In June 1978 I started psychotherapy with a psychiatrist in Philadelphia named I.J. Oberman. His work would best be described as confrontive (combative)/supportive. I felt constrained by him — his inability to remain silent and listen prevented me from developing a narrative. (“You don’t stop talking about yourself, Dr. Oberman.” — “Like you don’t like talking about yourself, Freedman?” — “That’s what I am here to do, Dr. Oberman!”)
I told Dr. Oberman about my desire to do psychoanalysis. For me psychoanalysis meant freedom — to talk about anything I wanted. He told me that psychoanalysis wouldn’t do me any good. Though a trained analyst, he dismissed analysis as a “mind trip” — his expression. He said that in analysis a person goes on and on analyzing his life and never reaches a conclusion. He said a person could go on analyzing himself forever. “There’s no end to what a person can analyze.” He told me that his approach was what I needed.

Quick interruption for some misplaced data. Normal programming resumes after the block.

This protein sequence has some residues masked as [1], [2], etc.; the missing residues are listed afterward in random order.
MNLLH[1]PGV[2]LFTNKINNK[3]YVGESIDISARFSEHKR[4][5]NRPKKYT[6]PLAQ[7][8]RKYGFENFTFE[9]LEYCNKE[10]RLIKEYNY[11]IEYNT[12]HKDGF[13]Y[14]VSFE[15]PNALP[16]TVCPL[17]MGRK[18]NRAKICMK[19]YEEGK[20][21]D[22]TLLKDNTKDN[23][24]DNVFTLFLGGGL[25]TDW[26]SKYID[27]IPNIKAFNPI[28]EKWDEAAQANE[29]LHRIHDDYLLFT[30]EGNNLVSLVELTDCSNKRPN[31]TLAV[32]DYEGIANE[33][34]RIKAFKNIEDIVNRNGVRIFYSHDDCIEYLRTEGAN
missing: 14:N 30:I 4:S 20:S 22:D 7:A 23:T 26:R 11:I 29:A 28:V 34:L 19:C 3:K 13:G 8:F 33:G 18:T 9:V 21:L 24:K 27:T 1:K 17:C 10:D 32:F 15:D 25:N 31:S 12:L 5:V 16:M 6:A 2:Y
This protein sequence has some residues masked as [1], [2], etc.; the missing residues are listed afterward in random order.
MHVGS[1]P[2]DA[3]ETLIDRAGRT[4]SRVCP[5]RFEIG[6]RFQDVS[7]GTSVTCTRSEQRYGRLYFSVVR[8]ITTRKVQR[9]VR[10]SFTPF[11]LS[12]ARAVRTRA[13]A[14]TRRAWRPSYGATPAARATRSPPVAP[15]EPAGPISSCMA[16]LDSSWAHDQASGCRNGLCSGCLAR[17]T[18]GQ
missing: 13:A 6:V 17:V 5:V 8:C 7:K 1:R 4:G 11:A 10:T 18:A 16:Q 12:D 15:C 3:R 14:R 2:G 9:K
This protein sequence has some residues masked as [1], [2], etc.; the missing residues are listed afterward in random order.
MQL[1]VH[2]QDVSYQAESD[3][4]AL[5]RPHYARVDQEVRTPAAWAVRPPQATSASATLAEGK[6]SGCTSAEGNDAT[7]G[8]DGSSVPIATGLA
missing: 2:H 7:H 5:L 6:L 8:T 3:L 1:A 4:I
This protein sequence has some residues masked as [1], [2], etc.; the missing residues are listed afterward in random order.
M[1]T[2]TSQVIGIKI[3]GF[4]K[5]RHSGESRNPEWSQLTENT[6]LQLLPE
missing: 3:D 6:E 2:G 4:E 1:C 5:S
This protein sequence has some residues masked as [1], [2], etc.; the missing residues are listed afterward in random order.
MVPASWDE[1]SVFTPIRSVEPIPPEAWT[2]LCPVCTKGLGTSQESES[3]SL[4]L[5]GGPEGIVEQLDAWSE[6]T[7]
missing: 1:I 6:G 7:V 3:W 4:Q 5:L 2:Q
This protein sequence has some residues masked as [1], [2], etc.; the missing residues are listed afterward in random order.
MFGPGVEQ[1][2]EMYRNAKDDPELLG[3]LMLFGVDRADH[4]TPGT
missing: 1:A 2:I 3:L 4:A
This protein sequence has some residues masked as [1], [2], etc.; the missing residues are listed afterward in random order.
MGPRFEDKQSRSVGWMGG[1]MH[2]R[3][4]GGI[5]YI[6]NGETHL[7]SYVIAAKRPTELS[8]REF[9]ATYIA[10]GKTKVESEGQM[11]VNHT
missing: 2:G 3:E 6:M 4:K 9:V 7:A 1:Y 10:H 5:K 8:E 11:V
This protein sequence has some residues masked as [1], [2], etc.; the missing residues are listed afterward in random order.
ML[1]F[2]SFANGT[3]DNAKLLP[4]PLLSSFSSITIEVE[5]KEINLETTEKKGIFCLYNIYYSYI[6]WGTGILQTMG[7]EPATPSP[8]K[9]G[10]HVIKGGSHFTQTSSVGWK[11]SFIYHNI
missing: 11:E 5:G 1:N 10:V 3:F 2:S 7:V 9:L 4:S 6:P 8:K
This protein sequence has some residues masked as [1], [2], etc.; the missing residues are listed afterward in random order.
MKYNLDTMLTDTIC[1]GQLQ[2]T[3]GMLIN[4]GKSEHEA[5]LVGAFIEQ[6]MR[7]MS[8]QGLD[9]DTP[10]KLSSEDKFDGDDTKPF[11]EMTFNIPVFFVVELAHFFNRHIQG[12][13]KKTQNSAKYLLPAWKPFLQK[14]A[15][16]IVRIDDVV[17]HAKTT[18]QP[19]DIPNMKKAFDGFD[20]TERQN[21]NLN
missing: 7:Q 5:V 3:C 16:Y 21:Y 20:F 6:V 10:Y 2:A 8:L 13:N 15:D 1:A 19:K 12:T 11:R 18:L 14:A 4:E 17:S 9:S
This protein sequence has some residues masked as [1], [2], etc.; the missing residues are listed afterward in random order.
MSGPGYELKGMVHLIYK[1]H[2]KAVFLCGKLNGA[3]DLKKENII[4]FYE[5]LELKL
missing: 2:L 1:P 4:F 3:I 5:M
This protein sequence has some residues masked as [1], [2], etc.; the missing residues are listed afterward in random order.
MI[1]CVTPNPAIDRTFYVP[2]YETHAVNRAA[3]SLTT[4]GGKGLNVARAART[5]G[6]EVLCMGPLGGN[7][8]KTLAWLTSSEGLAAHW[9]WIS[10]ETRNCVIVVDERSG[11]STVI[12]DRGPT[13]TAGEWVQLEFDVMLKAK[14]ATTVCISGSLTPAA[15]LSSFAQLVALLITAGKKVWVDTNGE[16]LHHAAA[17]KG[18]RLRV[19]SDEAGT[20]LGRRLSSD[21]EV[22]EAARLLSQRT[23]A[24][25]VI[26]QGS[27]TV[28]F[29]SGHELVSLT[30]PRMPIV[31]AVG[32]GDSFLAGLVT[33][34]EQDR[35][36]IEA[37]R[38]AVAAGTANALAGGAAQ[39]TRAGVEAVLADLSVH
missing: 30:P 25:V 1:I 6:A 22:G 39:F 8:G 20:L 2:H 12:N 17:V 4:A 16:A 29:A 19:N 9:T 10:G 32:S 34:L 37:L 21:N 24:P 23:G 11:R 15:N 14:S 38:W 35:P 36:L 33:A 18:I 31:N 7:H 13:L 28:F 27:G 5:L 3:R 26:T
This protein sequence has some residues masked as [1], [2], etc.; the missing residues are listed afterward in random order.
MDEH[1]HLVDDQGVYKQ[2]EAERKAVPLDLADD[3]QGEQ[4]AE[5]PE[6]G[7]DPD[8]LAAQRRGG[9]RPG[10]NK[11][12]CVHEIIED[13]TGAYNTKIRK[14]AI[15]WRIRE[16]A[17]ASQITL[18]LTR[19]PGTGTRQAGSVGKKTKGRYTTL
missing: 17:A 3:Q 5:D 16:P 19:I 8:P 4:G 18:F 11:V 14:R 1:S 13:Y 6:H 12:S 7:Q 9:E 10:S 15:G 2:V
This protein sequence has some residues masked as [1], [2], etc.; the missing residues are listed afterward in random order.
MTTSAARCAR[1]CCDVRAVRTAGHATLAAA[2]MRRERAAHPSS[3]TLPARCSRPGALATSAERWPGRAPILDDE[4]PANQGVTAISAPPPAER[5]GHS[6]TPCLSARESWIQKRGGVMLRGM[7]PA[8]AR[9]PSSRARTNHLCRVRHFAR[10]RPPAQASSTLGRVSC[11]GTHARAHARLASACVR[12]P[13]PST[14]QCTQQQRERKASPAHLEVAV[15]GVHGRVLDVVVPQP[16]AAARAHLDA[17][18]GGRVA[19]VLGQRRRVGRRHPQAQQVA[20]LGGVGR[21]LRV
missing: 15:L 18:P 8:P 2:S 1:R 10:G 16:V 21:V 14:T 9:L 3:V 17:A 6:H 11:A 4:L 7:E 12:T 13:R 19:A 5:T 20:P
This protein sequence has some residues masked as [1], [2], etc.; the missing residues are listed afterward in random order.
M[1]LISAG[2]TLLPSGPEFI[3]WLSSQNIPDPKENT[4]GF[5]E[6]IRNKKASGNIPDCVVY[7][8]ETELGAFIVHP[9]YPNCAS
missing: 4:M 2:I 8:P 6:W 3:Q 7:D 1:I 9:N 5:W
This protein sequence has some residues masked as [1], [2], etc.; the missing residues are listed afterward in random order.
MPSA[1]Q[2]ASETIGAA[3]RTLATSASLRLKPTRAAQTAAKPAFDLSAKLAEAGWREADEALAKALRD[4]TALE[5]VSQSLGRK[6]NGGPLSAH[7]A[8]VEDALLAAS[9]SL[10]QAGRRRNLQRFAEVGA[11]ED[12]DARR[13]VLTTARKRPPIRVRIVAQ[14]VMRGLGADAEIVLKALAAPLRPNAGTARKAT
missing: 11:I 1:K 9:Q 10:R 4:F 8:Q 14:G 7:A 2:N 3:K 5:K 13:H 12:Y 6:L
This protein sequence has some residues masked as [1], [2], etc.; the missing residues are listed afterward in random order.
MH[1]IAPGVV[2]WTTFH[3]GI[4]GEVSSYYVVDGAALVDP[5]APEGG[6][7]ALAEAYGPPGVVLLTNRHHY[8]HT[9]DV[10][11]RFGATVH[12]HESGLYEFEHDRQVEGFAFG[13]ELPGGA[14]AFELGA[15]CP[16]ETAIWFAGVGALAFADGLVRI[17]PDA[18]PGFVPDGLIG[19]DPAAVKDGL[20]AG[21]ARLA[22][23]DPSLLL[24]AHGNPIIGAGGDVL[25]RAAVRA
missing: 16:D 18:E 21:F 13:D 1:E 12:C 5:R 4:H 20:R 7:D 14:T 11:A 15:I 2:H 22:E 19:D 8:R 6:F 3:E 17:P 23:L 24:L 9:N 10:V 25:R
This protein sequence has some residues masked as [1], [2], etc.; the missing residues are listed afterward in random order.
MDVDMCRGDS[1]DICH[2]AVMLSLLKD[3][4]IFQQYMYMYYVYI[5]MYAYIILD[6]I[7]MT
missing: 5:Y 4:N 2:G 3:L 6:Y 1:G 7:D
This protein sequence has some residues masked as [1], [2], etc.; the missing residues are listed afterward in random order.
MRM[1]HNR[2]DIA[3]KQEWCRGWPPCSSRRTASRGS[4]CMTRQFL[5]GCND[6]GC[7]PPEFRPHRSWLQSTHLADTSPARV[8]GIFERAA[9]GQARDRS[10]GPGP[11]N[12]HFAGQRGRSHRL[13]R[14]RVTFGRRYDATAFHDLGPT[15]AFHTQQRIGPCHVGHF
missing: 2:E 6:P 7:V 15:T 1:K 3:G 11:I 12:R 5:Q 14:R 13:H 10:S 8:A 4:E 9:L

In late August 1978 I took a trip to Italy. It was a guided tour. One of those “If it’s Tuesday, it must be Belgium” type tours. When I returned Dr. Oberman’s office two weeks later he told me that I shouldn’t have taken a guided tour. He said I should have gone backpacking through Europe.
Do you see Dr. Oberman’s conflict relating to freedom vs. restraint? I wanted to go “backpacking” through my mind, which, for me, meant psychoanalysis. Dr. Oberman basically told me that I needed a “guided tour” through my mind, with him as tour guide.
For me psychoanalysis meant freedom — the freedom to choose my own itinerary. For Dr. Oberman, who said I should have gone backpacking though Europe, the guided tour through my mind was the psychotherapeutic treatment of choice.